This comes in two parts. The ludicrous procedure for source code revelation to appointed high priests in a secure facility has fallen on the cutting room floor, and instead we have API disclosure, and the licensing of communications protocols. "Starting at the earlier of the release of Service Pack 1 for Windows XP or 12 months after the submission of this Final Judgment to the Court, Microsoft shall disclose to ISVs, IHVs, IAPs, ICPs, and OEMs, for the sole purpose of interoperating with a Windows Operating System Product, via the Microsoft Developer Network ('MSDN')... the APIs and related Documentation that are used by Microsoft Middleware to interoperate with a Windows Operating System Product."
So if you want to produce software that interoperates with Windows software, Microsoft is going to tell you about the APIs via MSDN. Well well - how on earth have those MSDN subscribers been able to manage, all these years?
The Samba Team has already responded to the protocol licensing clause. Nine months after the judgment "Microsoft shall make available for use by third parties, for the sole purpose of interoperating with a Windows Operating System Product, on reasonable and non-discriminatory terms... any Communications Protocol that is... (i) implemented in a Windows Operating System Product installed on a client computer, and (ii) used to interoperate natively... with Windows 2000 Server or products marketed as its successors."
The Samba response points to the document's definition of Communications Protocol, and says: "If Microsoft is allowed to be the interpreter of this document, then it could be interpreted in a very broad sense to explicitly exclude the SMB/CIFS protocol and all of the Microsoft RPC calls needed by any SMB/CIFS server to adequately interoperate with Windows 2000. They would claim that these protocols are used by Windows 2000 server for remote administration and as such would not be required to be disclosed. In that case, this settlement would not help interoperability with Microsoft file serving one bit, as it would be explicitly excluded.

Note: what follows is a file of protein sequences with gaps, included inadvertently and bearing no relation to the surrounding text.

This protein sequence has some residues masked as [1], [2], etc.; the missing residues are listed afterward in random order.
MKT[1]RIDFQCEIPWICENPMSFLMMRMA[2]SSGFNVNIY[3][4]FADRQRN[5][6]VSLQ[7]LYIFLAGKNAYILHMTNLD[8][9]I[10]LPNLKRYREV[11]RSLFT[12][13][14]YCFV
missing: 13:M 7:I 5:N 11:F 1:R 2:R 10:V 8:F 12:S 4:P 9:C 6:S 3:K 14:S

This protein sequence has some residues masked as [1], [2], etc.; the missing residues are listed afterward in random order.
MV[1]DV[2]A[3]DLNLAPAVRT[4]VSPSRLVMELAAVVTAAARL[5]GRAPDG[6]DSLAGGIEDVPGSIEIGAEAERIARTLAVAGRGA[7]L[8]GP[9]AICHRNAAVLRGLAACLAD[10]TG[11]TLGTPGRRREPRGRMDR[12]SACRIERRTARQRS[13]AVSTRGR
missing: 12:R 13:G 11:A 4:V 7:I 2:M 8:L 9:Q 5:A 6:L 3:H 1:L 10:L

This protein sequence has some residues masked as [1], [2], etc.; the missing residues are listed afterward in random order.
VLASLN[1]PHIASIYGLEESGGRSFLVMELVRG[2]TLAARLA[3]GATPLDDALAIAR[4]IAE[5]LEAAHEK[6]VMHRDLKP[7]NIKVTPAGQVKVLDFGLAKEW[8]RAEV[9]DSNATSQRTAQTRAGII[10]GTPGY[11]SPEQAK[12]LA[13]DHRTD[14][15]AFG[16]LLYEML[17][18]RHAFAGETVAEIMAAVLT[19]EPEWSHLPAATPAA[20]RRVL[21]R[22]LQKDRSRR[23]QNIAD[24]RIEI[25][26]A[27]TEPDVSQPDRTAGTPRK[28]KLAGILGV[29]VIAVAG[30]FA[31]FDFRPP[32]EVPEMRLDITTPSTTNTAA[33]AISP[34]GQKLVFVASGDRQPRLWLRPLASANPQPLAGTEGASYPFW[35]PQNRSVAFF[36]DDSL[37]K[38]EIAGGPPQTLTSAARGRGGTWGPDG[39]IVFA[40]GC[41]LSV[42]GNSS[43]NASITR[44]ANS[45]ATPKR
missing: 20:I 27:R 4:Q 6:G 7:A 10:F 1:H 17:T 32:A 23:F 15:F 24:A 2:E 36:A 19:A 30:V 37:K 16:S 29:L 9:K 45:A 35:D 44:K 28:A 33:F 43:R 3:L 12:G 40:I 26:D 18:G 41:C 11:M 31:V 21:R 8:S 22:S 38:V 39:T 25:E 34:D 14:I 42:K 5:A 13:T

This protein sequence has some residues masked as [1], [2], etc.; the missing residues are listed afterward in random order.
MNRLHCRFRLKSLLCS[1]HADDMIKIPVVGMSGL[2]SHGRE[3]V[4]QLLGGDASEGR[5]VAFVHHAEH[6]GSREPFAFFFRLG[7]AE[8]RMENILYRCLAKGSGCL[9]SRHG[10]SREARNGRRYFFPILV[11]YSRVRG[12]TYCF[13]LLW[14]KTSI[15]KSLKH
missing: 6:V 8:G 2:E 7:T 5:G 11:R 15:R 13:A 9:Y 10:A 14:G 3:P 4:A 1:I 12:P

"We would hope that a more reasonable interpretation would allow Microsoft to ensure the security of its products, whilst still being forced to fully disclose the fundamental protocols that are needed to create interoperable products." And of course we've already highlighted the borad piracy-security get-outs here. Also on the definitions front it's worth noting that "major version" (which in many cases is the trigger for moves and disclosures to be made, "shall be identified by a whole number or by a number with just a single digit to the right of the decimal point." WinXP, the 'most important product' since Win95, is of course 5.1, so go figure.
The Three Kings
A three strong Technical Committee to "assist in enforcement... and compliance" will be installed in Mordor itself, although we believe it is not intended for them to be in thrall to Bill - immediately, anyway. There'll be one appointed by the Government, one by Microsoft, and the pair will then select a third. The members won't have been recently employed by Microsoft or a competitor, and won't have consulted or testified for them. Even without the two sides furiously vetoing each other's nominations, this will surely make it fiendishly difficult to assemble a TC that actually knows about what it's supposed to be supervising.
The TC will have access to source code, "subject to the terms of Microsoft's standard source code Confidentiality Agreement" and its members will also "sign a confidentiality agreement prohibiting disclosure of any information obtained in the course of performing his or her duties... All information gathered by the TC in connection with this Final Judgment and any report and recommendations prepared by the TC shall be treated as Highly Confidential under the Protective Order in this case, and shall not be disclosed to any person other than Microsoft and the United States execept as allowed by the Protective Order entered in the Action or by further order of this Court."
And just in case they don't get the message from that: "No member of the TC shall make any public statements relating to the TC's activities." So they're going in there, and we're quite possibly never going to hear from them again. If they do have a beef, and the DoJ doesn't agree it's a beef, then nobody need ever know. If they're hopeless, outnumbered and outflanked, we're never going to know about that either. ®